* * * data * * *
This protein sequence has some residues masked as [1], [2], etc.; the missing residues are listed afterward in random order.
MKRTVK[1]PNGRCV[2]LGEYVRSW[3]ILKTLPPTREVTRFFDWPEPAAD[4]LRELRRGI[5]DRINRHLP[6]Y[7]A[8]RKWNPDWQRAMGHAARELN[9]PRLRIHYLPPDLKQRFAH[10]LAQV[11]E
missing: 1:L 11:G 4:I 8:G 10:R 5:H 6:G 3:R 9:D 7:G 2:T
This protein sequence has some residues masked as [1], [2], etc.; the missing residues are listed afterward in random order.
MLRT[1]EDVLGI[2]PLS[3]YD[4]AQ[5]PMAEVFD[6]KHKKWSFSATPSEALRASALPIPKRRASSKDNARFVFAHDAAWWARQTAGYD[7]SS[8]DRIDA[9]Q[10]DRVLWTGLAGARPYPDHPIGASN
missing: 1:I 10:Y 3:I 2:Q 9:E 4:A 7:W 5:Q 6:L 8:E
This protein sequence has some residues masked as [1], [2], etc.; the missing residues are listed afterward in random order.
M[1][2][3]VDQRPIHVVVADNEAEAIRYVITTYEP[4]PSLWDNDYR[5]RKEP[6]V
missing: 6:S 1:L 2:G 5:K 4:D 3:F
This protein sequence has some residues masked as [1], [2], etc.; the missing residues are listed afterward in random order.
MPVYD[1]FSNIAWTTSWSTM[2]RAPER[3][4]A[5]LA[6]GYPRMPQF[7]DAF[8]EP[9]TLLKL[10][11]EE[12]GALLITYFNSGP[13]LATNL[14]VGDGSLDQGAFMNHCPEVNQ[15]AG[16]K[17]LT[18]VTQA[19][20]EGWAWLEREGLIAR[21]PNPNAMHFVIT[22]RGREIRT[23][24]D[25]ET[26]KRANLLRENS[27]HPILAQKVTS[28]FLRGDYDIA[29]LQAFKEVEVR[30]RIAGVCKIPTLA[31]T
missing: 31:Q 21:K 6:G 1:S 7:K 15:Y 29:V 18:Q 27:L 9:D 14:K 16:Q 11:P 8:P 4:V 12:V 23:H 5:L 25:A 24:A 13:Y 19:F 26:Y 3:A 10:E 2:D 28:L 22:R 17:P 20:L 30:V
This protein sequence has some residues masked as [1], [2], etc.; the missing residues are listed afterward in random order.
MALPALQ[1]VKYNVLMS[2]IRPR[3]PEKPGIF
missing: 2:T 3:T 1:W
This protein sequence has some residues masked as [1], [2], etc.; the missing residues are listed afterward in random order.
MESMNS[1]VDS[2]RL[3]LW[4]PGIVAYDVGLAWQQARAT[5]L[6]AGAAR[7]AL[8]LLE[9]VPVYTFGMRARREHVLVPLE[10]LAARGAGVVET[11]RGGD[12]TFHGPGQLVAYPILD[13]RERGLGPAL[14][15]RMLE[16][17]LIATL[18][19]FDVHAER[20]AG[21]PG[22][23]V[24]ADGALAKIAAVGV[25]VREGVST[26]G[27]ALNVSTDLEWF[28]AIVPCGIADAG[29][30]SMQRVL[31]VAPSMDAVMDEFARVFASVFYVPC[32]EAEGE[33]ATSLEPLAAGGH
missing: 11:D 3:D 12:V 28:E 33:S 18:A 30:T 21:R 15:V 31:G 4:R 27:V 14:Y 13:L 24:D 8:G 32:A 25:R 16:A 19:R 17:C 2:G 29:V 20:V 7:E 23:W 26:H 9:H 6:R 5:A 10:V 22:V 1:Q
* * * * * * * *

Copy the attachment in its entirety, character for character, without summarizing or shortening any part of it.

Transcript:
This protein sequence has some residues masked as [1], [2], etc.; the missing residues are listed afterward in random order.
MKRTVK[1]PNGRCV[2]LGEYVRSW[3]ILKTLPPTREVTRFFDWPEPAAD[4]LRELRRGI[5]DRINRHLP[6]Y[7]A[8]RKWNPDWQRAMGHAARELN[9]PRLRIHYLPPDLKQRFAH[10]LAQV[11]E
missing: 1:L 11:G 4:I 8:G 10:R 5:H 6:G 3:R 9:D 7:G 2:T
This protein sequence has some residues masked as [1], [2], etc.; the missing residues are listed afterward in random order.
MLRT[1]EDVLGI[2]PLS[3]YD[4]AQ[5]PMAEVFD[6]KHKKWSFSATPSEALRASALPIPKRRASSKDNARFVFAHDAAWWARQTAGYD[7]SS[8]DRIDA[9]Q[10]DRVLWTGLAGARPYPDHPIGASN
missing: 1:I 10:Y 3:I 2:Q 9:E 4:A 7:W 5:Q 6:L 8:E
This protein sequence has some residues masked as [1], [2], etc.; the missing residues are listed afterward in random order.
M[1][2][3]VDQRPIHVVVADNEAEAIRYVITTYEP[4]PSLWDNDYR[5]RKEP[6]V
missing: 6:S 1:L 2:G 5:K 4:D 3:F
This protein sequence has some residues masked as [1], [2], etc.; the missing residues are listed afterward in random order.
MPVYD[1]FSNIAWTTSWSTM[2]RAPER[3][4]A[5]LA[6]GYPRMPQF[7]DAF[8]EP[9]TLLKL[10][11]EE[12]GALLITYFNSGP[13]LATNL[14]VGDGSLDQGAFMNHCPEVNQ[15]AG[16]K[17]LT[18]VTQA[19][20]EGWAWLEREGLIAR[21]PNPNAMHFVIT[22]RGREIRT[23][24]D[25]ET[26]KRANLLRENS[27]HPILAQKVTS[28]FLRGDYDIA[29]LQAFKEVEVR[30]RIAGVCKIPTLA[31]T
missing: 31:Q 21:K 6:G 1:S 7:K 15:Y 29:V 18:Q 27:L 9:D 14:K 16:Q 11:P 8:P 4:V 12:V 23:H 5:L 25:A 24:A 13:Y 19:F 26:Y 3:A 10:E 2:D 28:L 22:R 17:P 20:L 30:V
This protein sequence has some residues masked as [1], [2], etc.; the missing residues are listed afterward in random order.
MALPALQ[1]VKYNVLMS[2]IRPR[3]PEKPGIF
missing: 2:T 3:T 1:W
This protein sequence has some residues masked as [1], [2], etc.; the missing residues are listed afterward in random order.
MESMNS[1]VDS[2]RL[3]LW[4]PGIVAYDVGLAWQQARAT[5]L[6]AGAAR[7]AL[8]LLE[9]VPVYTFGMRARREHVLVPLE[10]LAARGAGVVET[11]RGGD[12]TFHGPGQLVAYPILD[13]RERGLGPAL[14][15]RMLE[16][17]LIATL[18][19]FDVHAER[20]AG[21]PG[22][23]V[24]ADGALAKIAAVGV[25]VREGVST[26]G[27]ALNVSTDLEWF[28]AIVPCGIADAG[29][30]SMQRVL[31]VAPSMDAVMDEFARVFASVFYVPC[32]EAEGE[33]ATSLEPLAAGGH
missing: 11:D 3:D 12:V 28:E 33:S 18:A 30:T 21:R 15:V 31:G 4:R 27:V 14:Y 13:L 24:D 8:G 32:A 25:R 16:A 19:R 17:C 2:G 29:V 20:V 7:E 23:W 26:H 9:H 6:R 5:A 10:V 22:V 1:Q